But for as wonderfully feminist as Leslie and Ben are, it’s really, really interesting to watch her be excommunicated by the IOW, a pro-women’s rights group that Leslie has always admired.  We know why Leslie chooses to compete in the Pie-Mary; we know how much of a feminist she is.  And we know that the two aren’t conflicting for her.  But it’s a really interesting (and refreshing) choice to see that Leslie isn’t automatically working with the IOW.  I think when it comes to representing feminism, people jump to put all the feminists together, like they’re all united and share the same vision when it comes to imparting their philosophies.  But sometimes, that’s just not the reality.  Women don’t have to view everything the same way, even when they share the same goal.  Something one woman views as a huge issue might be inconsequential in the life of another woman – it’s not that their priorities are out of order, it’s just that you can’t assign meaning to someone else’s life.  So for Leslie, as opposed as she is to the Pie-Mary on the grounds that it’s misogynistic, she knows that her participation is ultimately meaningless and harmless.  But Elise and the IOW disagree completely.  Choosing to participate doesn’t make Leslie any less of a feminist, or mean that she’s letting her values be dictated by her husband’s life; it just means that she’s the one living her life, and the only one qualified to make choices that affect her life.  The standard depiction of a feminist can often be a woman who lets her feminism dictate her life, but that’s just not realistic.  Life has to come first, not philosophy.  And that’s exactly what Leslie does: she lives her life and lets her philosophies influence her decisions, not the other way around.  It’s the most realistic depiction of a feminist, or really anyone with some sort of deep belief system, and yet arguably the depiction most infrequently represented.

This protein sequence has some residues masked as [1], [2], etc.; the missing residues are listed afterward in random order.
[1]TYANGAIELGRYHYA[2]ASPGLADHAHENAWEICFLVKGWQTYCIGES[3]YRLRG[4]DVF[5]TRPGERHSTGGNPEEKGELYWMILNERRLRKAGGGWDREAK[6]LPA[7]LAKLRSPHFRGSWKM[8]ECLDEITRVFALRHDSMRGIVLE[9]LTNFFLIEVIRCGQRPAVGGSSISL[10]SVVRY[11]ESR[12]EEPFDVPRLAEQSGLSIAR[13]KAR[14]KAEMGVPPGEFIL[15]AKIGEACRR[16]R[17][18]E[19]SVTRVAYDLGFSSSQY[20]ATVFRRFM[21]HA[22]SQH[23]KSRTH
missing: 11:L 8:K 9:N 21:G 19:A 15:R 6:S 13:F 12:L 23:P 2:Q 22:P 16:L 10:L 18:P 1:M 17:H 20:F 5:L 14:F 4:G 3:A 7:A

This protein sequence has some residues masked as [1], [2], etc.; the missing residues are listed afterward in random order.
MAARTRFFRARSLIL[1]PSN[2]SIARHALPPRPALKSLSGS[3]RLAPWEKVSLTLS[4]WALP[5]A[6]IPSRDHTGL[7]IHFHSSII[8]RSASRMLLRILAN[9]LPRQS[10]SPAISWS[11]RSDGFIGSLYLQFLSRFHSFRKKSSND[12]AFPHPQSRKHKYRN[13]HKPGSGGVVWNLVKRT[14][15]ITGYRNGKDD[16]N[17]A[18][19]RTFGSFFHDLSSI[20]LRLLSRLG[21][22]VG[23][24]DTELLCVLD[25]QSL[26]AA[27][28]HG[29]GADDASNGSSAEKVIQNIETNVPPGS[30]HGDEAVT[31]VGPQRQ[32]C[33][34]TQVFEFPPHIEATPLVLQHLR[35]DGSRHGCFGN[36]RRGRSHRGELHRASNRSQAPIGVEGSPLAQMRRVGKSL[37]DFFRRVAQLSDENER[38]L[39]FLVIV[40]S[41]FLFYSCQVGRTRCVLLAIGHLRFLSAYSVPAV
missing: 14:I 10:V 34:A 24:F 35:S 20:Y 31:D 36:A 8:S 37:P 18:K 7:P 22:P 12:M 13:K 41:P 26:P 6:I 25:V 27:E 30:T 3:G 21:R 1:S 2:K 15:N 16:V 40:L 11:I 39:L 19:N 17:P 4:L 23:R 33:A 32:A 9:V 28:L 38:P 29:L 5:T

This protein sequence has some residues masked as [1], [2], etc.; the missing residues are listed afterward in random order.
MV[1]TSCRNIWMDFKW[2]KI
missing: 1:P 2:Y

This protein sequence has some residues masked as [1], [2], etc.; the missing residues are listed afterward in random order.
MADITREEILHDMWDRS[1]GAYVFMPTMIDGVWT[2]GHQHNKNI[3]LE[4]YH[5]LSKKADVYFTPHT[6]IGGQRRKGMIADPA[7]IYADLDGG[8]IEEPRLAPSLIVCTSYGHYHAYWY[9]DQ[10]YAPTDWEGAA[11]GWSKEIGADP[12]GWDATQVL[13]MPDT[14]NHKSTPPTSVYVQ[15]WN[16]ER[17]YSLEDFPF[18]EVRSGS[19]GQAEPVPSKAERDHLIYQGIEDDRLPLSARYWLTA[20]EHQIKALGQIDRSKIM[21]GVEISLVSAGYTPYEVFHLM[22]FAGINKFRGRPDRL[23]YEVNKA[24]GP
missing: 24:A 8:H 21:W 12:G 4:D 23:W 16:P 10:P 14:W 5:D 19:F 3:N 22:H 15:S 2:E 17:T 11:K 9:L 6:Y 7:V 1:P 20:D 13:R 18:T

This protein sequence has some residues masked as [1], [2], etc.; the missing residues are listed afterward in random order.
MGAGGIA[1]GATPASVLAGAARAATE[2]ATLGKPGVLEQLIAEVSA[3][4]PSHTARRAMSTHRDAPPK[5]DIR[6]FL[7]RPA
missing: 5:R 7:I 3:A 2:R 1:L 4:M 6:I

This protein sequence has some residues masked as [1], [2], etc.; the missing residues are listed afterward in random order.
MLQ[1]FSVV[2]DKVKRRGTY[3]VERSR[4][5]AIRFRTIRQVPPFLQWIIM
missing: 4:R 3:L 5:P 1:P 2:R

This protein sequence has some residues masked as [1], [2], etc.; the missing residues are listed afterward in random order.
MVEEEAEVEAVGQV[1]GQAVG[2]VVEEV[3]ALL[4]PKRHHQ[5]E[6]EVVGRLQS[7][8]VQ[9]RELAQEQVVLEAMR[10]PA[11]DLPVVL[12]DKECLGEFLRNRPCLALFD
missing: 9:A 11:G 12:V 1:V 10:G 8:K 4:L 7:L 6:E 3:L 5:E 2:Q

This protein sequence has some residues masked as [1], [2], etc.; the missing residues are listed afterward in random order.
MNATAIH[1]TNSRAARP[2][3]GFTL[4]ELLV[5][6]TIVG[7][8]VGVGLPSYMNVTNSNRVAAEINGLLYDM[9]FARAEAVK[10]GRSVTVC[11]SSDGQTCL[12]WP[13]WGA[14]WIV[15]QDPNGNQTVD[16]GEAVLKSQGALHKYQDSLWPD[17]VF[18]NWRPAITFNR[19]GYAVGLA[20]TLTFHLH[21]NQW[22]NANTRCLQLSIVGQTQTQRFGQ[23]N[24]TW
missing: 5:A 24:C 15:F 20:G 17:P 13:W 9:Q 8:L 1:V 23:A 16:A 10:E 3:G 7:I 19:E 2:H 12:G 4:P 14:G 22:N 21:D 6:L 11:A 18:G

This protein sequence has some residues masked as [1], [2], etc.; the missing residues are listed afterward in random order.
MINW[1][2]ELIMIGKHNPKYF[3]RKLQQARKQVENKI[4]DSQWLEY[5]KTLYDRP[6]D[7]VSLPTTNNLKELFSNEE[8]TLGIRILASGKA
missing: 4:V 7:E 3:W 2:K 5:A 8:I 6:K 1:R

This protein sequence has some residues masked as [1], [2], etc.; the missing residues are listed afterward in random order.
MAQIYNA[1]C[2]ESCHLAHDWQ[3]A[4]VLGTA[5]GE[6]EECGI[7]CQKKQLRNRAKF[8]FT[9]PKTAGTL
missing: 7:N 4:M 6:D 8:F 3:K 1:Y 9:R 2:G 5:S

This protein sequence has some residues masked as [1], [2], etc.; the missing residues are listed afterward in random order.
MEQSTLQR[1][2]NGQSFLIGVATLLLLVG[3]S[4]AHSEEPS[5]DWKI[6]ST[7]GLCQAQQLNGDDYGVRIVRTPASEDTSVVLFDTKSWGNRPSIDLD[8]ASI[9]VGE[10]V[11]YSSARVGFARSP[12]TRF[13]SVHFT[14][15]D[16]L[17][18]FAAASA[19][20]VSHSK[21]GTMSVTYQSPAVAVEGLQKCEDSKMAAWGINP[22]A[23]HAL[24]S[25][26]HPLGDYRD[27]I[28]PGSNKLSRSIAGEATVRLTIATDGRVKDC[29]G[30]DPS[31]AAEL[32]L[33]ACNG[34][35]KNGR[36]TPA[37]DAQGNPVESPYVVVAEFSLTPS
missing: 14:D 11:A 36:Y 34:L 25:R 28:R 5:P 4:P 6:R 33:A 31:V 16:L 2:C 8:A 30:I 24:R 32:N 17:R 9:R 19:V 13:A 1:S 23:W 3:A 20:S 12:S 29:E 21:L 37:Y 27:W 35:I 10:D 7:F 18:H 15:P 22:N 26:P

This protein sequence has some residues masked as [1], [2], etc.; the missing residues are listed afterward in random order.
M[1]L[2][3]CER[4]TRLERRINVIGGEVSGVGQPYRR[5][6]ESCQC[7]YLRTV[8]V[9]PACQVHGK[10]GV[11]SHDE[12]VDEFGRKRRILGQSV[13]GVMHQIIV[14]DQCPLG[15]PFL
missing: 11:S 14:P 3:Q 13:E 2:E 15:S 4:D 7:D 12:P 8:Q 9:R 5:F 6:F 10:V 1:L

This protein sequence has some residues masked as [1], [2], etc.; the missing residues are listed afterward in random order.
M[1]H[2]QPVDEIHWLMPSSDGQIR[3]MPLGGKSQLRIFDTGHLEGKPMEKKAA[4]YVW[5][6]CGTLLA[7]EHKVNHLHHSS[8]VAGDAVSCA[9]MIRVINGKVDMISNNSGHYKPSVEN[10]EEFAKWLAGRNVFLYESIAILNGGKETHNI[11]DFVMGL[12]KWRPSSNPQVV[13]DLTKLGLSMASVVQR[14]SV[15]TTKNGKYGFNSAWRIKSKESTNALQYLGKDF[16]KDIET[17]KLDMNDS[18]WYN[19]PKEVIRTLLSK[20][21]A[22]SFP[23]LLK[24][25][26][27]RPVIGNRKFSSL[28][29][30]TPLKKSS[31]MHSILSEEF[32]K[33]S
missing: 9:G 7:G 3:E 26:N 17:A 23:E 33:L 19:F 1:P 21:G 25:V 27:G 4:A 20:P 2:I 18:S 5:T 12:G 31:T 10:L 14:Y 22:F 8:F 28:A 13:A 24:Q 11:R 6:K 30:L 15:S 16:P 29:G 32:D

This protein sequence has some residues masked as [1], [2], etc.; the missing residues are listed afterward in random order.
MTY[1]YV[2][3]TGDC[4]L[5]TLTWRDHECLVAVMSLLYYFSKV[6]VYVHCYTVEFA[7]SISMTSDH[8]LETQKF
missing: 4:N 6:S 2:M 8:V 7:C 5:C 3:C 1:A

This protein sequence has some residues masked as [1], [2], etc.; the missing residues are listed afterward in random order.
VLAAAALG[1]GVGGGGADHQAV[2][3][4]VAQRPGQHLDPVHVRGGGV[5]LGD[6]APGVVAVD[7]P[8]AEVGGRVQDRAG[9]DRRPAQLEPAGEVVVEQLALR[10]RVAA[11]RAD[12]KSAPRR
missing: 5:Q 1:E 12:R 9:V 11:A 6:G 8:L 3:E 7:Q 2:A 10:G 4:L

Meanwhile, April tells Ron about her new job working for the American Service Foundation.  He’s happy for her until she mentions that the job requires moving to D.C. – then he shuts down and asks her to return the spare key to his house he gave her years ago when she was his assistant.  It turns out that April hid it in the parks office (under Andy’s desk), but when she goes to retrieve it – plot twist – she discovers that she actually moved the key at some point, and left only a note, four teeth, and a movie ticket in its hiding spot.  She tells Ron the truth right away, which seems like a very un-April move.  For as much as she’s been complaining about how she’s gotten older and matured, almost all of the changes she’s undergone have been overwhelmingly positive.  Ron and April has always been one of the more interesting dynamics at the core of the series, and part of what makes it so great and special is that it’s so often unexplored.  Not in terms of screentime, but in terms of either character actually expressing how they feel about the other.  Look at Leslie, who eagerly expounds upon the value of all of her friends whenever she can.  That’s not who Ron and April are.  They’re quiet, they’re stoic, and that’s exactly why they’re able to get along so well.  So for April to go to Ron right away and own up to her mistake?  It’s huge, and I don’t think it’s something she would have done at any other point in the show.  Telling him the truth, sure, she’d get there eventually, but I don’t think honesty would have ever been her first instinct.  After all, telling Ron Swanson, the man who doesn’t trust anyone with anything, that she didn’t take good care of something so personal to him?  That’s the exact kind of thing April would have run away from when she was younger.